On Verlander’s encouraging day and its abrupt end
If Justin Verlander has a serious arm injury, he had an odd day to get one.
For two innings, the pitches Verlander delivered to Blue Jays batters were impressive enough to wonder whether the radar gun readings — 95-96 mph for Verlander in his opening inning, 94-95 in the second — were legit at Florida Auto Exchange Stadium. Blue Jays writers attested that the radar, while maybe a tick off, wasn’t as generous as other spots.
“I felt great,” Verlander said. “I felt really good early. … Really, I couldn’t tell you I was putting much effort in early either. After the first inning I was like, ‘All right, let’s back down and just kind of cruise,’ and it was still coming out 93-94. That’s a big positive. That’s kind of the way I used to feel, my nice-and-easy range. Way-back-off was 91-92. Nice and easy was 94-95. And then when I wanted to really go get it, that’s when it was 99-100. So all that’s really positive.
“Curveball was excellent. The one I threw to [Russell] Martin was probably the best one I threw in two years.”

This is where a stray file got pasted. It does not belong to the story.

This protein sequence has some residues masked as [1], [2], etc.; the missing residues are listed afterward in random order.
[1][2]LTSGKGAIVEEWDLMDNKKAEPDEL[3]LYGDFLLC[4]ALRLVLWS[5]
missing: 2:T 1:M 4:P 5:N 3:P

Once Bruce Rondon registered 95-97 mph in the fifth inning, Verlander’s readings loomed larger.
“Best I’ve seen him,” manager Brad Ausmus said.
“No, you can put an exclamation point if you want.”
The velocity dropped in the third inning, when Verlander said the cramp began to flare up. His fastball dropped to the low 90s, and he mixed in more offspeed stuff, as much of a mix as a half-dozen pitches in an inning will allow.
“I don’t really know what to tell you, besides I just felt crampy,” he said. “My whole body just kind of feels tight. I think it was a combination of things. I think with the mechanical adjustments I made, I might be using my muscles just slightly different. And also, I don’t think I hydrated myself as well as I should have today.”
It still wasn’t easy for him to admit.
“What was really hard for me,” Verlander said, “was to call them out. If it was regular season, I don’t know if I would’ve. I kind of battled myself mentally out there with that aspect of it. I threw a few pitches to see if it was better, and it stayed about the same. And then I’m out there thinking, ‘Well, this is Spring Training. There’s no reason to battle through it and risk an injury if it it’s not injured.'”
That’s when he signaled for pitching coach Jeff Jones, who brought manager Brad Ausmus and trainer Matt Rankin with him. And that’s when Verlander’s encouraging day came to an abrupt end. If it’s nothing more than a cramp, then he’ll be back out there next Thursday. Whether the stuff is the same might be the bigger mystery until then.
“That’s where I want to be,” he said. “Those first two innings are a great sign. I felt like myself, funny to say.
“I do leave today feeling like that’s where I want to be. But obviously there’s a little bit lingering in the back of your head hoping that doesn’t reoccur. And obviously now I’m going to take precautions.”